• 9. 2. Facilitate change in productiveactivitiesBy relaxing credit, savings and/or liquidityconstraints—and/or constructing communityassets Investment in productive activities– Allocation of labor, inputs Accumulation of productive assets– Farm implements, land, livestock, vehicle, inventory Change in productive strategies– New crops, techniques– New line of products or services– New activities (off farm wage labor, migration?)9
  • 10. 3. Better ability to deal withrisk and shocksBy providing insurance via regular andpredictable CTs Avoid detrimental risk coping strategies– Distress sales of productive assets, children schooldrop-out, risky income-generation activities Avoid risk averse production strategies– “Safety first” or “eat first” Increase risk taking into more profitable cropsand/or activities– Specialization or diversification• Higher value crops or ….. migration10
  • 11. 4. Relieve pressure on informalinsurance mechanismsBy regular and predictable CTs to the poorest andmost vulnerable Reduce burden on social networks– Local networks of reciprocal relationships• In SSA, often weakened and over burdened in context ofHIV/AIDS Rejuvenate social networks Allow beneficiaries to participate in socialnetworks Allow non beneficiaries to redirect theirresources 11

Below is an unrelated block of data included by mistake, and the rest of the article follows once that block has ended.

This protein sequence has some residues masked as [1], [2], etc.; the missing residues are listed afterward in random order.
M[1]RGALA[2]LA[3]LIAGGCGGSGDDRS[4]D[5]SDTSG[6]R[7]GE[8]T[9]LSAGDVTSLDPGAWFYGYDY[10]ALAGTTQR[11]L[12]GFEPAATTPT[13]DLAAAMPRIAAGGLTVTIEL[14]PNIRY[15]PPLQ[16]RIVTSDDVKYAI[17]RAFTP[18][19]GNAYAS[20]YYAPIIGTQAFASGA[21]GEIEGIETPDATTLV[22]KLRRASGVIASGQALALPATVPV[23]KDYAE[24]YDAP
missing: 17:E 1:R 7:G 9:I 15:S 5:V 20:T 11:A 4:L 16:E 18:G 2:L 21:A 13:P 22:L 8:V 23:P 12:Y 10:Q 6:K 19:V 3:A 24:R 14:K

• 12. 5. Strengthen the local economy Significant injection of cash into local economy Multiplier effects on local goods and labormarkets via economic linkages12
  • 13. 5+1. Facilitate climate change adaptationAll five pathways related to increasing resilienceand reducing vulnerability at the level of thehousehold, community and local economy1. Human capital formation2. Change/adaptation in productive activities3. Better ability to deal with risk4. Reduced pressure on informal insurance networks5. Strengthened resilience of the local economyclimate change adaptation 13
  • 14. What does the evidence say? Lots of evidence on human capital– Poverty, food security and food consumption– Nutrition, health and education Relatively few studies on risks and shocks Very few studies on– Productive activities– Multiplier effects– Social networks– Climate change adaptation14
  • 15. 1st and 2nd generation cash transfer program impactevaluations in Sub Saharan Africa (20 in 14)• Malawi SCT– Mchinji pilot, 2008-2009– Expansion, 2012-2014• Kenya– CT-OVC, Pilot 2007-2011– CT-OVC, Expansion, 2012-2014– HSNP, Pilot 2010-2012• Mozambique PSA– Expansion, 2008-2009• Zambia– Monze pilot, 2007-2010– Child Grant, 2010-2013• South Africa CSG– Retrospective, 2010• Burkina Faso– Experiment, 2008-2010• Sierra Leone– Pilot, 2011-2012• Ethiopia– PSNP, 2006-2010– Tigray SPP, 2012-2014• Ghana LEAP– Pilot, 2010-2012• Lesotho, CGP– Pilot, 2011-2013• Uganda, SAGE– Pilot, 2012-2014• Zimbabwe, SCT– Pilot, 2013-2015• Tanzania, TASAF– Pilot, 2009-2012– Expansion, 2012-2014• Niger– Begins in 201215
  • 16. Main evaluation topics in the 1stgeneration1. Food security and consumption2. Health: use of services, morbidity,nutritional status3. Education: enrollment, attendance, ageof entry to school4. Targeting